Using metamaterial absorbers, we have shown that metallic layers in the absorbers do not necessarily constitute undesired resistive heating problem for photovoltaics. Tailoring the geometric skin depth of metals and employing the natural bulk absorbance characteristics of the semiconductors in those absorbers can enable the exchange of undesired resistive losses with the useful optical absorbance in the active semiconductors. Thus, Ohmic loss dominated metamaterial absorbers can be converted into photovoltaic near-perfect absorbers with the advantage of harvesting the full potential of light management offered by the metamaterial absorbers. Based on experimental permittivity data for indium gallium nitride, we have shown that between 75%-95% absorbance can be achieved in the semiconductor layers of the converted metamaterial absorbers. Besides other metamaterial and plasmonic devices, our results may also apply to photodectors and other metal or semiconductor based optical devices where resistive losses and power consumption are important pertaining to the device performance.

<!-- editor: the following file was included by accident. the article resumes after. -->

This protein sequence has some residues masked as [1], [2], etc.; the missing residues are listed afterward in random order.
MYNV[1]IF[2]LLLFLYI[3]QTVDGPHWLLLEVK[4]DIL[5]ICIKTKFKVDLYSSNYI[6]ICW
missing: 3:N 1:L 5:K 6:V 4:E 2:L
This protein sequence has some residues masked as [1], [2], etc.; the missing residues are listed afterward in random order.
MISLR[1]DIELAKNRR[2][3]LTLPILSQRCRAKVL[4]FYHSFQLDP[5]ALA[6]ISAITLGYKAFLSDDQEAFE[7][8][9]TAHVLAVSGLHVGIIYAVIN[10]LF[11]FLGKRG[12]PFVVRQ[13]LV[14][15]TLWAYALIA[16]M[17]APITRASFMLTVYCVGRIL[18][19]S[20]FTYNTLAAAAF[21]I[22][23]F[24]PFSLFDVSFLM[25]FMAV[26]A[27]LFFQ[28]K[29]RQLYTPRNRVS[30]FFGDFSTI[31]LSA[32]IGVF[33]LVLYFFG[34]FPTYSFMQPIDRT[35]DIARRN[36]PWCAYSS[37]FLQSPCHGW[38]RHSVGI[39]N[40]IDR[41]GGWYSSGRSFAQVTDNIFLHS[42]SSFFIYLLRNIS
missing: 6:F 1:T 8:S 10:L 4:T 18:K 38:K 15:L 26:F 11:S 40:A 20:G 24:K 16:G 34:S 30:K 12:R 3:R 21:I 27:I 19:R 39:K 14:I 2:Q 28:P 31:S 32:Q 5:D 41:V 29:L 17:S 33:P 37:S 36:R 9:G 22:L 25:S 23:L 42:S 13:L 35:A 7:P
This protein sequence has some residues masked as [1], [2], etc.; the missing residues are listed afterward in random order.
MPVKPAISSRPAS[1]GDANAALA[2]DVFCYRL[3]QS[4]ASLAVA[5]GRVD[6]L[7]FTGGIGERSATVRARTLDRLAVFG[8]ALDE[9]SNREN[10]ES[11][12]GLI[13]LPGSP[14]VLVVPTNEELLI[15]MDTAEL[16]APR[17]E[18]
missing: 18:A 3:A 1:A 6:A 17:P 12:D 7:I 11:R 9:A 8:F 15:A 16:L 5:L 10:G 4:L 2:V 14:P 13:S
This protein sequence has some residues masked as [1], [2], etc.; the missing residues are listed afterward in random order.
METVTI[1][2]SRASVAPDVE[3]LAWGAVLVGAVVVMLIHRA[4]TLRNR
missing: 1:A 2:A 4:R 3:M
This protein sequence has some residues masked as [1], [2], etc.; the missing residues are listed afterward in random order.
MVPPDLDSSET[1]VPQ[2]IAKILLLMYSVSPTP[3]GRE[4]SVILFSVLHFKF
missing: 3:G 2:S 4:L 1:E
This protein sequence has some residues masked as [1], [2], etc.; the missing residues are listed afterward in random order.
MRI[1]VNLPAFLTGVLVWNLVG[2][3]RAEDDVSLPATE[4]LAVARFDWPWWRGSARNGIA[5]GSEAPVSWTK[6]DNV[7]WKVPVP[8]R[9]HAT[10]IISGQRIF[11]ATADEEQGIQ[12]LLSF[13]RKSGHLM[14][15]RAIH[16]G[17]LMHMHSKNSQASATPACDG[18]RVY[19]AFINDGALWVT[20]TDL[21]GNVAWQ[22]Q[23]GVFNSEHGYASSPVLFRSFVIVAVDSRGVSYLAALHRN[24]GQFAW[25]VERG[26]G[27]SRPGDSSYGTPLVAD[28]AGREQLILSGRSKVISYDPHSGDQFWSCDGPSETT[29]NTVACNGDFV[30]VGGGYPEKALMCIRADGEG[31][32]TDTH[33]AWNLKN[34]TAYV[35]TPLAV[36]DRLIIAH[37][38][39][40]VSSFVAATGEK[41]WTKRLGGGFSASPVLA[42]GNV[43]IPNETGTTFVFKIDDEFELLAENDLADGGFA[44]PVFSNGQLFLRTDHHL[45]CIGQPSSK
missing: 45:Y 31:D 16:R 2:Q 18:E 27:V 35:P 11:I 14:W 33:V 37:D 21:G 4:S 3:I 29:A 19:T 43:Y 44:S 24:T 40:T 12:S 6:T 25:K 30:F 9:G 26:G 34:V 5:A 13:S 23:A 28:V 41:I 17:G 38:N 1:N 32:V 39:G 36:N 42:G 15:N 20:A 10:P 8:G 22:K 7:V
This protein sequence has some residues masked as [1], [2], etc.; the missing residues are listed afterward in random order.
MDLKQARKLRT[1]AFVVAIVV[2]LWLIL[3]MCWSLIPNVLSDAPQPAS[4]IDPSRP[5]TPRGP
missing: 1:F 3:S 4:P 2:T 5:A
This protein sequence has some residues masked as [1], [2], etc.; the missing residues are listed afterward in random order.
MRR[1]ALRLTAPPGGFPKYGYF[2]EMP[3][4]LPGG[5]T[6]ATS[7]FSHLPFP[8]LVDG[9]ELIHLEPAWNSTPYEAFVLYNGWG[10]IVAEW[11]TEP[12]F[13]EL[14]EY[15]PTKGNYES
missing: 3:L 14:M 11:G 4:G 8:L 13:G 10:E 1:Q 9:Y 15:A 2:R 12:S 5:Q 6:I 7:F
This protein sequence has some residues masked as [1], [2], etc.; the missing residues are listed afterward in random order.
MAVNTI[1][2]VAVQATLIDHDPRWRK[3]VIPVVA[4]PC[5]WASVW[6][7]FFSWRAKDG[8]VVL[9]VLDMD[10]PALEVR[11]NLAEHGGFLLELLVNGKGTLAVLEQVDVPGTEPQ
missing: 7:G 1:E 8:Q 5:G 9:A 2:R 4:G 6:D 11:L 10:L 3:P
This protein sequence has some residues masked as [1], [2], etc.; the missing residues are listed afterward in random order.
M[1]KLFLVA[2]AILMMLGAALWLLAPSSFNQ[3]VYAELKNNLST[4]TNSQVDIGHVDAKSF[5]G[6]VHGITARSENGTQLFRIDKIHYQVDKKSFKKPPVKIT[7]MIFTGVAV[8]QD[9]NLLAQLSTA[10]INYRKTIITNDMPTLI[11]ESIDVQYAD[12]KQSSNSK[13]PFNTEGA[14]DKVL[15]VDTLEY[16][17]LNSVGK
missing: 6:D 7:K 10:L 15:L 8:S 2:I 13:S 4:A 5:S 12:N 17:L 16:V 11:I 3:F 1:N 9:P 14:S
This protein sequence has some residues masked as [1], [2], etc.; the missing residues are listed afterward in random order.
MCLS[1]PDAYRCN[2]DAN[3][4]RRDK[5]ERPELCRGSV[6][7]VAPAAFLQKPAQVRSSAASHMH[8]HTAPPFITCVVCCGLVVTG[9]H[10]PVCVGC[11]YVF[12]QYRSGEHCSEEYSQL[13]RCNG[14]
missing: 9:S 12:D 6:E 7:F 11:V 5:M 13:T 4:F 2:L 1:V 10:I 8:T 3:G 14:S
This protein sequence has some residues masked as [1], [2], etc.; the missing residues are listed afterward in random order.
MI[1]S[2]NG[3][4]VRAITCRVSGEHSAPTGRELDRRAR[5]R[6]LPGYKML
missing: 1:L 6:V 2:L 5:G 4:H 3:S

See also[edit | edit source]
- Advances in plasmonic light trapping in thin-film solar photovoltaic devices
- Plasmonic Perfect Meta-Absobers for a-Si PV Devices
- Optical modelling of thin film microstructures literature review
- Multi-resonant silver nano-disk patterned thin film hydrogenated amorphous silicon solar cells for Staebler-Wronski effect compensation
- Effect of ambient combinations of argon, oxygen, and hydrogen on the properties of DC magnetron sputtered indium tin oxide films